NEW YORK’S PUBLIC UNIVERSITIES PAY EXECUTIVES AND FACULTY STARS LARGE BONUSES AND HEALTHY EXIT PACKAGES WHILE HIKING STUDENT TUITIONS
The New York Times has this story about controversial big payouts for NYU faculty stars as they go out the door, which makes one wonder if California’s state colleges and universities have similar golden parachute strategies.
Here’s a clip from the report by the NY Times’ Ariel Kaminer:
New York University attracts figures of international stature with the promise that the university is a rewarding place to work. Less well known is how rewarding it can be to leave.
That fact came into view after President Obama nominated Jacob J. Lew, a former executive vice president of N.Y.U., to lead the Treasury Department. (The Senate confirmed his nomination last week.) In 2006, the university acknowledged, it awarded him a $685,000 bonus as he was leaving to take a position at Citigroup, an unusual payment for someone who was leaving voluntarily, especially at a nonprofit institution.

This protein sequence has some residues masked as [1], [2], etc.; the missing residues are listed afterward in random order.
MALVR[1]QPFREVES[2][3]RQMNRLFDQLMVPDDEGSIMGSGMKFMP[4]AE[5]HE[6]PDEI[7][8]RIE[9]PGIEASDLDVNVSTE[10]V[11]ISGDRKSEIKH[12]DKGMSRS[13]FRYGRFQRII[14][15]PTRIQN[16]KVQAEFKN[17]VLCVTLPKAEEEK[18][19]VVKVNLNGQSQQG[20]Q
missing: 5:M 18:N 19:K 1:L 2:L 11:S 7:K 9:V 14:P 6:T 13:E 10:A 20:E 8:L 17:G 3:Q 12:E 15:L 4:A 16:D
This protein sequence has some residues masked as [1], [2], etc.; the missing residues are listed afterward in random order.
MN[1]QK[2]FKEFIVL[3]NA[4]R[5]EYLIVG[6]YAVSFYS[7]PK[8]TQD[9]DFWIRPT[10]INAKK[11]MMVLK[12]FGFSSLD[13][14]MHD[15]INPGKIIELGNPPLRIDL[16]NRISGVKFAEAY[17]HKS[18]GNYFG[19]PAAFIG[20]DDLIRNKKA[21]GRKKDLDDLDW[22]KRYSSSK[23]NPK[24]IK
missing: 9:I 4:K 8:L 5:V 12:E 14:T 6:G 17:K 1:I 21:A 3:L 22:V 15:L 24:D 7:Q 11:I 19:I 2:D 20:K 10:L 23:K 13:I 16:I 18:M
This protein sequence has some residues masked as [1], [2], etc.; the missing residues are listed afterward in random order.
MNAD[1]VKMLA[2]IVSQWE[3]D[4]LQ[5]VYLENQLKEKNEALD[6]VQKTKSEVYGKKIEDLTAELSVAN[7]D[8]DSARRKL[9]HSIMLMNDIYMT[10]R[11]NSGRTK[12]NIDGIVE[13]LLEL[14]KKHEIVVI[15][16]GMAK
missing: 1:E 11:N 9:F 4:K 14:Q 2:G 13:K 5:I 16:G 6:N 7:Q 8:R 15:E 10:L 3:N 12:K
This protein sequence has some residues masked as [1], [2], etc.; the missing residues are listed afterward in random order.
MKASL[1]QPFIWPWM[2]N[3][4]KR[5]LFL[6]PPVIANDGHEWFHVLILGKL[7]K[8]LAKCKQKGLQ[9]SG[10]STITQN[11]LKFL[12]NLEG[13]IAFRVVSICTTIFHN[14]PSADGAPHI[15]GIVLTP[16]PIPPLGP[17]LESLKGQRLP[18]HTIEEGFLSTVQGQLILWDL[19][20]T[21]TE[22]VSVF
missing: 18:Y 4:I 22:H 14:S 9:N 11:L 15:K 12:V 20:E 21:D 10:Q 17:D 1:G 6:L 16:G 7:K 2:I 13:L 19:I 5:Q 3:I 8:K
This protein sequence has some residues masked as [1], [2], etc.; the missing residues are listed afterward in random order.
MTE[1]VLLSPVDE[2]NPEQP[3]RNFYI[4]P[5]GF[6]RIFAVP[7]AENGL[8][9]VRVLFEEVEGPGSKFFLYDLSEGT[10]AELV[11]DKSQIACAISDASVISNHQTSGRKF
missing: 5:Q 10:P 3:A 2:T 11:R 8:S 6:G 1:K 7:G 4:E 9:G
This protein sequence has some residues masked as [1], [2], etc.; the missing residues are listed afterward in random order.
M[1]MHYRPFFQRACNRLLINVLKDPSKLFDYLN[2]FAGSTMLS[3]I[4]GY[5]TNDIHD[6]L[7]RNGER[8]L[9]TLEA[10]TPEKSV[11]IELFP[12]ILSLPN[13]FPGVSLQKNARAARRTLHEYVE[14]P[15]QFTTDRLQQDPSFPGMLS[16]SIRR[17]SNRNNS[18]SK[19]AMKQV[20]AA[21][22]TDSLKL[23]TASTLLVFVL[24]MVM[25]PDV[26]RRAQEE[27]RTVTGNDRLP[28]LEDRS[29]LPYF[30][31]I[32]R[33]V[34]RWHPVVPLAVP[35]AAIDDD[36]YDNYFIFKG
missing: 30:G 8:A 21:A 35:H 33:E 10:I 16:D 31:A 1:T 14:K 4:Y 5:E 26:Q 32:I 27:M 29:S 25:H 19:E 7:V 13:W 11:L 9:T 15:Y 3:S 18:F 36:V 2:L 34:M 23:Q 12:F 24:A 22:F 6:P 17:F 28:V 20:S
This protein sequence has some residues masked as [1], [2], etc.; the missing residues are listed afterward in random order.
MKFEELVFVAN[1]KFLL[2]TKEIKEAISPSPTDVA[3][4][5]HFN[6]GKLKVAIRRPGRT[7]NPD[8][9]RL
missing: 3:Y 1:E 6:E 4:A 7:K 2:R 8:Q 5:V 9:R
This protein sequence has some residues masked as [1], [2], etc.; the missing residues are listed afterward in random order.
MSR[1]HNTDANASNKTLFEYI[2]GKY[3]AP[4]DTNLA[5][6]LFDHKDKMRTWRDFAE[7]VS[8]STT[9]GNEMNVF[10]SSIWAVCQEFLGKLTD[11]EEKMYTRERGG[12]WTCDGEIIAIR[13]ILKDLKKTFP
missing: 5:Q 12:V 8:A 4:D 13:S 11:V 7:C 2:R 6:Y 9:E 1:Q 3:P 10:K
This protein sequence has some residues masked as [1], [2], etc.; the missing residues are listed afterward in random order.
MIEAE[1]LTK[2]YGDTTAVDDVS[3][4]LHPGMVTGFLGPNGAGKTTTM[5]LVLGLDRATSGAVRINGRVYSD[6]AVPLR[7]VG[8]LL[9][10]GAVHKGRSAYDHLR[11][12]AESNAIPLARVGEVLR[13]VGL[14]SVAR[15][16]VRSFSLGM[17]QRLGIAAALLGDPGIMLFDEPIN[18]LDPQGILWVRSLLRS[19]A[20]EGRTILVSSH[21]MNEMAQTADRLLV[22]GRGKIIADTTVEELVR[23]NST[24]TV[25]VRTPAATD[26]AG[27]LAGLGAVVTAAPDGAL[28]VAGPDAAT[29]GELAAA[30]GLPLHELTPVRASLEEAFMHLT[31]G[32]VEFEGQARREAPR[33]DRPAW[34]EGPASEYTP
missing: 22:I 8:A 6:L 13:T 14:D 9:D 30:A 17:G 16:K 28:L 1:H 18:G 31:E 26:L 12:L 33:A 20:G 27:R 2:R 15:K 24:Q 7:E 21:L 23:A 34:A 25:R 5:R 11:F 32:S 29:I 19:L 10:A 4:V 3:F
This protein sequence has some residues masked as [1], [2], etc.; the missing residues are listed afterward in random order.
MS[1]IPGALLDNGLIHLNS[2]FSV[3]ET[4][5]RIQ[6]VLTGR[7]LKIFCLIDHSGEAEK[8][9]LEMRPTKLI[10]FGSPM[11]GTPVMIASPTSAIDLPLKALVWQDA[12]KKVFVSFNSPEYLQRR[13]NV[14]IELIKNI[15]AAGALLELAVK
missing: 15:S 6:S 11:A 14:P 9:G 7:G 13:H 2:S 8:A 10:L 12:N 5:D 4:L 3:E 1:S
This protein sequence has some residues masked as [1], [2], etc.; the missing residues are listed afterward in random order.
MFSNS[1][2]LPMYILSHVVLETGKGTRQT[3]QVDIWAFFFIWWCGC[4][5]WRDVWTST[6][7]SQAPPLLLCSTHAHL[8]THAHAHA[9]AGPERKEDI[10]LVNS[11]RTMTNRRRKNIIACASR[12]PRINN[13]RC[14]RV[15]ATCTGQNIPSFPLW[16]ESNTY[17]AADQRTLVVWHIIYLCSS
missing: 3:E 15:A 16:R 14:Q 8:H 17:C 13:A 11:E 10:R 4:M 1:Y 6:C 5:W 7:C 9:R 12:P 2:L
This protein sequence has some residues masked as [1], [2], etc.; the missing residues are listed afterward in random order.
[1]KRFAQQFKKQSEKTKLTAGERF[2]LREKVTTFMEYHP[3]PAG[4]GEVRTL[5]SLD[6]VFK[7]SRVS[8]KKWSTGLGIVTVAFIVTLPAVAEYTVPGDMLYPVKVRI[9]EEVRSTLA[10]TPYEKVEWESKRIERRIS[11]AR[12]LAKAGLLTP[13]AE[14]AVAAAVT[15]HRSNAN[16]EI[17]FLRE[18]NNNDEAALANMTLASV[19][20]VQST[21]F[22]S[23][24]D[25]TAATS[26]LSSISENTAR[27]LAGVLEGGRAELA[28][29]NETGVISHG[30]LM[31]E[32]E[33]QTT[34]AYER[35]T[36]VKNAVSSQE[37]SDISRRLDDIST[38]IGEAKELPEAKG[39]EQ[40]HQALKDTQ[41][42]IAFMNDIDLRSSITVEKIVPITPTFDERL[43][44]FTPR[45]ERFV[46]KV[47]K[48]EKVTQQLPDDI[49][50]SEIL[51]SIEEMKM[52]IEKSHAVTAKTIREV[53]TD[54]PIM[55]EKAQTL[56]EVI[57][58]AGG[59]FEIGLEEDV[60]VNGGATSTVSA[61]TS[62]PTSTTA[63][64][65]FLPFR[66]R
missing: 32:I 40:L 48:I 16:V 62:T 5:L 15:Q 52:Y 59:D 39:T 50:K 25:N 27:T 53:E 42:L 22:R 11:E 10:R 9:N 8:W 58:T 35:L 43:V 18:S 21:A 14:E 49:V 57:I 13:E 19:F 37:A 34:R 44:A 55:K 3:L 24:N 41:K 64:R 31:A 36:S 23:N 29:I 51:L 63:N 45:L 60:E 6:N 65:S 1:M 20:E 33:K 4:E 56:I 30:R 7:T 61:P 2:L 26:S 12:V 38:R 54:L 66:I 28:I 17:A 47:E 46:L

But Mr. Lew is not the only one who received a sizable parting gift.
According to an N.Y.U. tax return, Dr. Harold S. Koplewicz, a psychiatrist who had served as an executive at N.Y.U. Medical Center and founded N.Y.U.’s Child Study Center, received a payment of $1,230,000 in the 2009-10 fiscal year, around the time he left to found the Child Mind Institute, a competing organization.
The documents describe that payment as severance, something that is most commonly given when an employee is forced out of a job….